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How To Wash Your Bike

In just 10 minutes you can have a clean bike. This quick wash is perfect after rainy road rides or muddy mountain bike rides. It won't pass a white glove inspection, but it will be clean, lubed and ready for the next ride.

Ready? 10 minutes. Start the clock now. Break out a bucket of warm, soapy water and a soft brush. Time for a good bath. Washing your bike doesn't need to take a lot of time or make a huge mess. You will need the following:

  • Bucket with warm soapy water (dish soap works well as most have a grease cutting agent which is effective but not so strong as to degrease bearings or totally strip off everything).
  • Bucket with clean water
  • Large brush with soft bristles
  • A few dry, clean rags
  • Chain lube of your preference. If you use a dry lube for the chain, you will need something for the cables like Tri-Flow®

Dip your brush and load it up with soapy water. Start with the handlebars. Slop on the soapy water, wash quickly across the bar, then move downward and rearward. No worries if the dirt is still there, just let the soapy water do its work while you keep going. Hit the stem, top of headset, top tube and seat post.

Load up the brush again and go back to the head and down tubes. Brush the lower headset, fork crown, front brake and down the fork blades (don't forget the opposite side) to the front axle.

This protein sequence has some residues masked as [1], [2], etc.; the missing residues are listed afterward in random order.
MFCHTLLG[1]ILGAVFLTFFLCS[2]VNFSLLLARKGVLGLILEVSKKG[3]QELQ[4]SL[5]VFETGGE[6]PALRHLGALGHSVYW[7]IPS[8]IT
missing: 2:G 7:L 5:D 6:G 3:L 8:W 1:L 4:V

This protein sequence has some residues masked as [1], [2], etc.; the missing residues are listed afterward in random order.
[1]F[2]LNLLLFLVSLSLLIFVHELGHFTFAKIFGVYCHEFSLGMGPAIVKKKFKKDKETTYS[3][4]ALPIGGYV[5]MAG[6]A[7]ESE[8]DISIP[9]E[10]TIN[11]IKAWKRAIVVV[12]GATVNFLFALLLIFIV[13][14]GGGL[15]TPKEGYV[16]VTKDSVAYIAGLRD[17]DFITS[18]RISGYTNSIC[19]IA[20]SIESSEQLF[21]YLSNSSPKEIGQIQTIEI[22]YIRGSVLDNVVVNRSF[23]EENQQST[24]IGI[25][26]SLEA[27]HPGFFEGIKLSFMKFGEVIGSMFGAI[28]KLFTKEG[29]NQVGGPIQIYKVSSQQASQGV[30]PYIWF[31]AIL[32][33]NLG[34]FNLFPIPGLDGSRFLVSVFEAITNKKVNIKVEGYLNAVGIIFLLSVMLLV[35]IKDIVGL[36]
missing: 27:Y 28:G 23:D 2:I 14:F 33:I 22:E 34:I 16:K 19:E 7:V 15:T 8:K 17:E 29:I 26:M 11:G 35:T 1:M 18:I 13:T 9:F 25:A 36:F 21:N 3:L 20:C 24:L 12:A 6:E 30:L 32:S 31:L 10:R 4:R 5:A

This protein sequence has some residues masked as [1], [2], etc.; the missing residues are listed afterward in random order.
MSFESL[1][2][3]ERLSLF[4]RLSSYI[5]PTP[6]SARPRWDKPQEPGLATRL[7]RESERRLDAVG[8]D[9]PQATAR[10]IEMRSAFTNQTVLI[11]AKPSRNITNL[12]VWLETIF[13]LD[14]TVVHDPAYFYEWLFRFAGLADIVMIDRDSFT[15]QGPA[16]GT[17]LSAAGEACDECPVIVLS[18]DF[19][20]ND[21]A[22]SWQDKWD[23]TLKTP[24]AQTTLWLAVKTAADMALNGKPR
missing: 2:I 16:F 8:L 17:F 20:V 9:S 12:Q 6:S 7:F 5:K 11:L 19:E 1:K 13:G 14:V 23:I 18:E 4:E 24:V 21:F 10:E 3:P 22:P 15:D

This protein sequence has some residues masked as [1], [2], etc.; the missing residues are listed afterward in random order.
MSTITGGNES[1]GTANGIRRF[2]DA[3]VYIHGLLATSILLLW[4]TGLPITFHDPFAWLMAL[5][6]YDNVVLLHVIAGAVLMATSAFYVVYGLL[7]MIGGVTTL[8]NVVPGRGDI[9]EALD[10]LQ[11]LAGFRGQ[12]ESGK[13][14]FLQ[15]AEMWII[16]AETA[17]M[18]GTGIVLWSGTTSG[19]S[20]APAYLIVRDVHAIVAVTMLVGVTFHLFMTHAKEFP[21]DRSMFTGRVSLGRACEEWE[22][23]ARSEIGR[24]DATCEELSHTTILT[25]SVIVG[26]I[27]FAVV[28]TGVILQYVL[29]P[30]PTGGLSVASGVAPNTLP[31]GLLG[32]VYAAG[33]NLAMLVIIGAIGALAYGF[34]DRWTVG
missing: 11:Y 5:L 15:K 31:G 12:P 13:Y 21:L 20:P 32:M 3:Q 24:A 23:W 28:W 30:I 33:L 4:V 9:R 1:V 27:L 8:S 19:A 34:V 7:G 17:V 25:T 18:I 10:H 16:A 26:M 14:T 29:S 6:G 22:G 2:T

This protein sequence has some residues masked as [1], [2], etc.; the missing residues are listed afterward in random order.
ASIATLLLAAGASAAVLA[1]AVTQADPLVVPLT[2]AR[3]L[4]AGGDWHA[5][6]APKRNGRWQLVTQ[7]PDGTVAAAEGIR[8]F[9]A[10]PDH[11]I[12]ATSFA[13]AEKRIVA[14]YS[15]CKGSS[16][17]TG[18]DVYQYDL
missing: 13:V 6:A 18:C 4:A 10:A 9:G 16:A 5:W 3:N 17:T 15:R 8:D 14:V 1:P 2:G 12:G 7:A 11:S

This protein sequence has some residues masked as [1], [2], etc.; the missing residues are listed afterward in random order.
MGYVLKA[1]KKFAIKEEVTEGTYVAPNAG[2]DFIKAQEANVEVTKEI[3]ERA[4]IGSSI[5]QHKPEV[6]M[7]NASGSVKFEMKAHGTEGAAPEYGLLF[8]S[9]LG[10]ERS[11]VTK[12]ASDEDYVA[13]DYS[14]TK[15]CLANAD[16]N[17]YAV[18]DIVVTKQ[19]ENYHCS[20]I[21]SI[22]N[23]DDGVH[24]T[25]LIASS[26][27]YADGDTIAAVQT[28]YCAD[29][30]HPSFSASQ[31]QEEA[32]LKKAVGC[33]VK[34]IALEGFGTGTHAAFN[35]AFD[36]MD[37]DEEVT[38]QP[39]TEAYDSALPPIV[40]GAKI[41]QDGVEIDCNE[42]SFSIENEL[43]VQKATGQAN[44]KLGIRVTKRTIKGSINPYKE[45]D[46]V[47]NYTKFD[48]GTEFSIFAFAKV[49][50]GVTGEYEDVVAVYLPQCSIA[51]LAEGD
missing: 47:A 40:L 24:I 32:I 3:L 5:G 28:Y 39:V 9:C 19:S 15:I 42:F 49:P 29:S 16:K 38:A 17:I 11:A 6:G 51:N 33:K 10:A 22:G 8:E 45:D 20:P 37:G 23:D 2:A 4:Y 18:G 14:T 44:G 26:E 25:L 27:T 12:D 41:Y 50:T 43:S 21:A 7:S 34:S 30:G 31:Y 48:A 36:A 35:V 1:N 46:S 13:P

Load up the brush again. Back to the lower headset. Brush down the down tube and hit the area around the bottom bracket shell. Don't do the cranks and chain rings yet.

Load up the brush again. Start at the base of the seat post and brush down, get the area around the chainstay bridge, then go back up to the base of the seat post. Now down the seatstays (don't forget the opposite side). Be sure to get the rear brake, down to the rear axle and the non-drive side chainstay.

Load up the brush again. Slop soapy water on the rear derailleur, then the front derailleur.

Load up the brush again. Now hit the drive side chainstay, chain rings, cranks and cogset. Toss the brush in the clean water bucket.

Using the clean water, follow the same pattern with your brush. Once again making sure to get everything, and rinsing your brush frequently.

Now grab your rags and wipe the bike dry in the same order as the soaping. Change the rag around frequently to ensure you're wiping with a clean rag rather than a dirty one.

Lube up your chain thoroughly, floating all the pivots with lube. Break out the Tri-Flow® or cable lube of your choice and lube the derailleur pivot points and brake pivot points on caliper, cantilever, and V-brakes (be careful not to get any on the brake pads).

A drop of oil or 2 on exposed runs of cables can work wonders as well. If you have Teflon lined cable housing, there is no need to lube under the cable housing. If not, drip some Tri-Flow® down there too. Go back and move all these parts back and forth a few times to work in the lube, then wipe off any excess with a rag. DONE.